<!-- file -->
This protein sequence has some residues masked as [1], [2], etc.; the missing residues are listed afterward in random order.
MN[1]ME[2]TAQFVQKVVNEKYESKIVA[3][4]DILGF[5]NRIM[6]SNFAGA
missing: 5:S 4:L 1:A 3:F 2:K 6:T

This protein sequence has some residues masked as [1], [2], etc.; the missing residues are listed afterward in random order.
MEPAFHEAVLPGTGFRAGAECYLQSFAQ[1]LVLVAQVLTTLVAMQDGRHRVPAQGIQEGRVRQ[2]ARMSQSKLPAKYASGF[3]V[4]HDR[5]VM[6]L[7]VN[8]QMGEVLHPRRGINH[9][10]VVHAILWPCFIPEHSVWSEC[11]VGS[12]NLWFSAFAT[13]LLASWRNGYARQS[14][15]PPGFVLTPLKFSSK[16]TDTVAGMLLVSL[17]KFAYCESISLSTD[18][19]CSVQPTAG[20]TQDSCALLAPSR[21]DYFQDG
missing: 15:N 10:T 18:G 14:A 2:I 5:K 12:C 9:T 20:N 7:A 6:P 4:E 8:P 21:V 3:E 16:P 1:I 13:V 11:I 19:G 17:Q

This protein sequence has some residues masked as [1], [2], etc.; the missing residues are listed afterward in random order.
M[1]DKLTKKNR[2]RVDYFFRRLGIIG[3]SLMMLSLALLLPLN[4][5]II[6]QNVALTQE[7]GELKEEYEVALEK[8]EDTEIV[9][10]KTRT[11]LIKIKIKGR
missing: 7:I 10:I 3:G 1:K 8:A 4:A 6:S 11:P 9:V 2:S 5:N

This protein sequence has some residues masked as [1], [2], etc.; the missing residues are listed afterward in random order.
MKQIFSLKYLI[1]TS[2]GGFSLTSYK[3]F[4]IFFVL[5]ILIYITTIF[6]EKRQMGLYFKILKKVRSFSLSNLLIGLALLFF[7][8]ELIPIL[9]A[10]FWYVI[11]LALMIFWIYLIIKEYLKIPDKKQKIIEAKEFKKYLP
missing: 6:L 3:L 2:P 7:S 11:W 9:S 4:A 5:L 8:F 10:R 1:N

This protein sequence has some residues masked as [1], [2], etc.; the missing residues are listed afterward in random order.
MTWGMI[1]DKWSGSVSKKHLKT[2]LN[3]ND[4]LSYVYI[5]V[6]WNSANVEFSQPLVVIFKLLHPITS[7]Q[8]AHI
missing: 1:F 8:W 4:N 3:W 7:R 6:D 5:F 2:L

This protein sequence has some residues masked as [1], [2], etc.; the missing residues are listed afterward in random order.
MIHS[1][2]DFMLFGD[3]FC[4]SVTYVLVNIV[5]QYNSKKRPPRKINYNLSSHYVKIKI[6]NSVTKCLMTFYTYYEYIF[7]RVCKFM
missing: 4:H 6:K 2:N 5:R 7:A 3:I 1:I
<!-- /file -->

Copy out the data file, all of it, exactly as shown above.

This protein sequence has some residues masked as [1], [2], etc.; the missing residues are listed afterward in random order.
MN[1]ME[2]TAQFVQKVVNEKYESKIVA[3][4]DILGF[5]NRIM[6]SNFAGA
missing: 5:S 4:L 1:A 3:F 2:K 6:T

This protein sequence has some residues masked as [1], [2], etc.; the missing residues are listed afterward in random order.
MEPAFHEAVLPGTGFRAGAECYLQSFAQ[1]LVLVAQVLTTLVAMQDGRHRVPAQGIQEGRVRQ[2]ARMSQSKLPAKYASGF[3]V[4]HDR[5]VM[6]L[7]VN[8]QMGEVLHPRRGINH[9][10]VVHAILWPCFIPEHSVWSEC[11]VGS[12]NLWFSAFAT[13]LLASWRNGYARQS[14][15]PPGFVLTPLKFSSK[16]TDTVAGMLLVSL[17]KFAYCESISLSTD[18][19]CSVQPTAG[20]TQDSCALLAPSR[21]DYFQDG
missing: 15:N 10:T 18:G 14:A 2:I 5:K 12:C 9:T 20:N 7:A 6:P 4:E 8:P 21:V 3:E 16:P 1:I 13:V 11:I 19:G 17:Q

This protein sequence has some residues masked as [1], [2], etc.; the missing residues are listed afterward in random order.
M[1]DKLTKKNR[2]RVDYFFRRLGIIG[3]SLMMLSLALLLPLN[4][5]II[6]QNVALTQE[7]GELKEEYEVALEK[8]EDTEIV[9][10]KTRT[11]LIKIKIKGR
missing: 7:I 10:I 3:G 1:K 8:A 4:A 6:S 11:P 9:V 2:S 5:N

This protein sequence has some residues masked as [1], [2], etc.; the missing residues are listed afterward in random order.
MKQIFSLKYLI[1]TS[2]GGFSLTSYK[3]F[4]IFFVL[5]ILIYITTIF[6]EKRQMGLYFKILKKVRSFSLSNLLIGLALLFF[7][8]ELIPIL[9]A[10]FWYVI[11]LALMIFWIYLIIKEYLKIPDKKQKIIEAKEFKKYLP
missing: 6:L 3:L 2:P 7:S 11:W 9:S 4:A 5:L 8:F 10:R 1:N

This protein sequence has some residues masked as [1], [2], etc.; the missing residues are listed afterward in random order.
MTWGMI[1]DKWSGSVSKKHLKT[2]LN[3]ND[4]LSYVYI[5]V[6]WNSANVEFSQPLVVIFKLLHPITS[7]Q[8]AHI
missing: 1:F 8:W 4:N 3:W 7:R 6:D 5:F 2:L

This protein sequence has some residues masked as [1], [2], etc.; the missing residues are listed afterward in random order.
MIHS[1][2]DFMLFGD[3]FC[4]SVTYVLVNIV[5]QYNSKKRPPRKINYNLSSHYVKIKI[6]NSVTKCLMTFYTYYEYIF[7]RVCKFM
missing: 4:H 6:K 2:N 5:R 7:A 3:I 1:I